From the uninitiated’s perspective, a Zumba session looks like a group of human smartphones vibrating uncontrollably while frantically trying to keep up with an instructor who seems to have secured a drink-as-much-as-you-like sponsorship deal with Red Bull.
“We really could do with a bigger venue, about 6,000 square-feet would be ideal to accommodate the growing demand,’’ says Connie, whose revelation will no doubt cause Sai Kung’s estate agents to break out in an anticipatory sweat. Typically lasting about an hour, and taught by instructors licensed by Zumba, the lessons are currently taught at the Hong Kong Academy.
Having put Zumba firmly on the Sai Kung map, Connie recently introduced Piloxing, an exercise regimen that combines Pilates and boxing. “Sai Kung is the first place in Hong Kong to have Piloxing taught by fully accredited instructors,” she says with more than a hint of pride. Sounding more like a vaccination programme than an energetic full-body cardio workout, Piloxing is best described as being tailor-made for those keen to get in shape by unleashing their inner Manny Pacquiao while performing scenes from Dirty Dancing. Put aside uppercuts, side jabs and fancy footwork, Connie says Piloxing gets the endorphins buzzing and can form a fun part of any fitness regime.
While Zumba is an excellent cardio workout and a perfect regimen for toning arms, abs and thighs, Connie points out that Zumba can be enjoyed by men or women who simply want to loosen their joints a bit. A good example is the Tuesday Zumba sessions offered through the Caritas charity organisation to elderly people in Sai Kung, which include some of the card-playing senior ladies that occupy the covered area adjacent to Jaspers. According to Connie, some of the Tuesday Zumba-converts are the same ladies that reached deep into the expressive Cantonese dialect to tell Connie and a few of her students to “sling their hooks” when they were performing a Zumba display near the card-playing area.
Not that a few colourful Cantonese expressions is ever likely to dampen Connie’s enthusiasm for the high spirited, high-energy group exercise experience. “I am passionate about dancing and exercise, and helping people to improve their fitness and well-being,” she says, emphasising there is so much positive energy in Zumba. “People come to the classes not only to get in better shape, but for stress-release and to socialise,” adds the instructor, who before she moved to Sai Kung held down the stress-free job of running a playgroup for 300 families in Shanghai.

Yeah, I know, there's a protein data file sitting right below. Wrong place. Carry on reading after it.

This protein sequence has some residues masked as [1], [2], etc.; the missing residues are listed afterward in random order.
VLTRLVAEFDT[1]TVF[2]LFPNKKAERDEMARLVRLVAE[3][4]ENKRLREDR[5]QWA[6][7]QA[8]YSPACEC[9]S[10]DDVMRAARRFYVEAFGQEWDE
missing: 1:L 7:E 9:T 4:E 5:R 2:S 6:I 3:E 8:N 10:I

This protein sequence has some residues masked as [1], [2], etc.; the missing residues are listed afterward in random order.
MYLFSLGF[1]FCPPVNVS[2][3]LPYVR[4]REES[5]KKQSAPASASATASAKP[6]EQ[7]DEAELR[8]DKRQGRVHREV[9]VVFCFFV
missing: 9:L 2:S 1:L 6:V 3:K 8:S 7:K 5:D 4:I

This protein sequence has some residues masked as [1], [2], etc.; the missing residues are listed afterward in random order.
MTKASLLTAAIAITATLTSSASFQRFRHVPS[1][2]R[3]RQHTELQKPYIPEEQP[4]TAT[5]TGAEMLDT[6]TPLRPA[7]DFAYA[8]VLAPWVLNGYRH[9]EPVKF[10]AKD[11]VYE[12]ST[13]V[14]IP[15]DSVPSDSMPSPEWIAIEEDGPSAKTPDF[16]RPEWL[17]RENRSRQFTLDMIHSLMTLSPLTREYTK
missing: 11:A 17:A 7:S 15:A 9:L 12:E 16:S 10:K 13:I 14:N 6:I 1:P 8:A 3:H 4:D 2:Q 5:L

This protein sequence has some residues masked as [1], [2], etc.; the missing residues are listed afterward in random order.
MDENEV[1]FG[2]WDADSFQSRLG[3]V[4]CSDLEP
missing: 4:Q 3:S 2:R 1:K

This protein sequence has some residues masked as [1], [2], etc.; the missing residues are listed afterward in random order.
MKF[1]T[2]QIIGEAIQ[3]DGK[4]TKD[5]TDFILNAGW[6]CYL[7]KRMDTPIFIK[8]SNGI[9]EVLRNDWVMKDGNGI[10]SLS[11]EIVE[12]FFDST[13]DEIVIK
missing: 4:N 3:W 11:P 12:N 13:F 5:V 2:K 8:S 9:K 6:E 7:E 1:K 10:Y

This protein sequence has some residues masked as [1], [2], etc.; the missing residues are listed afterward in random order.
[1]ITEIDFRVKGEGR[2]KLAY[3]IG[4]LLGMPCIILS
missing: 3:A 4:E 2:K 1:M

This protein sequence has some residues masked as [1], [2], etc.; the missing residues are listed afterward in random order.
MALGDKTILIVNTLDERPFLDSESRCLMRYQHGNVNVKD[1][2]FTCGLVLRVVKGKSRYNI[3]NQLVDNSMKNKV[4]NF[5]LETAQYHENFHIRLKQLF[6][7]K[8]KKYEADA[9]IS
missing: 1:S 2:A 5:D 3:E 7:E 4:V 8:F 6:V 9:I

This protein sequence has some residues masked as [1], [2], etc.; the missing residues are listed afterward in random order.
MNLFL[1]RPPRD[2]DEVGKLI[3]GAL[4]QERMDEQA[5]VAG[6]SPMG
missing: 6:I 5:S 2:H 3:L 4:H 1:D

A bit like the “Game of Thrones”, betting on the Mark Six or embracing the virtues of the ukulele, the urge to Zumba can become addictive. According to Connie, there are those that would be more than happy Zumba-ing away five days a week. In fact, every day! Not only has Zumba-ing become entrenched in the lives of Sai Kung residents, it is creating employment and contributing to a positive lifestyle outlook. For instance, one-time Zumba students Czarina Chan and Cecile Osborne have trained to become instructors and now take charge of classes. Meanwhile, long-time Sai Kung resident Linda Vass says attending Zumba classes has perked up her energy levels and given her the zest to try new things.
To get the most out of a Zumba class, throw yourself into the energetic mass of dancers and become one with the Zumba throng, advises Connie. “At the same time, check your self-consciousness at the door and let yourself go,” she adds encouragingly. Also, wear what you like providing it’s comfortable and doesn’t inhibit a smile. To which some of her students interpret the attire advice as anything that could double as a Mongolian Yurt to second-skin spandex that in the US state of Montana could have the wearer – male or female – facing a criminal charge.
Anyway, the most important thing is that your shoes are comfortable and grip-free so they allow you to move across the floor smoothly without turning an ankle, Connie explains. Grips on the soles of shoes and the cha-cha, it appears, are rather like Hong Kong’s pro-Beijing advocates and those pushing for democracy – they make a very unpalatable casserole and could easily result in a visit to the Mona Fong clinic with a Zumba’d lower limb.
Incidentally, as the story goes, the name Zumba has no meaning, although some say it represents the sound a wasp makes, and was created in the 1990s by an absent-minded Colombian aerobics instructor named Alberto Perez, who forgot the music for the class he was teaching, so instead improvised by using the mix and match music tapes he played in his car. Today, across the world – including Sai Kung – there are millions of people shaking it until they nearly break it, either to wasp-inspired Latin-ish tunes or simply having fun while exercising and listening to the same music Mr Perez enjoyed playing on his way to work.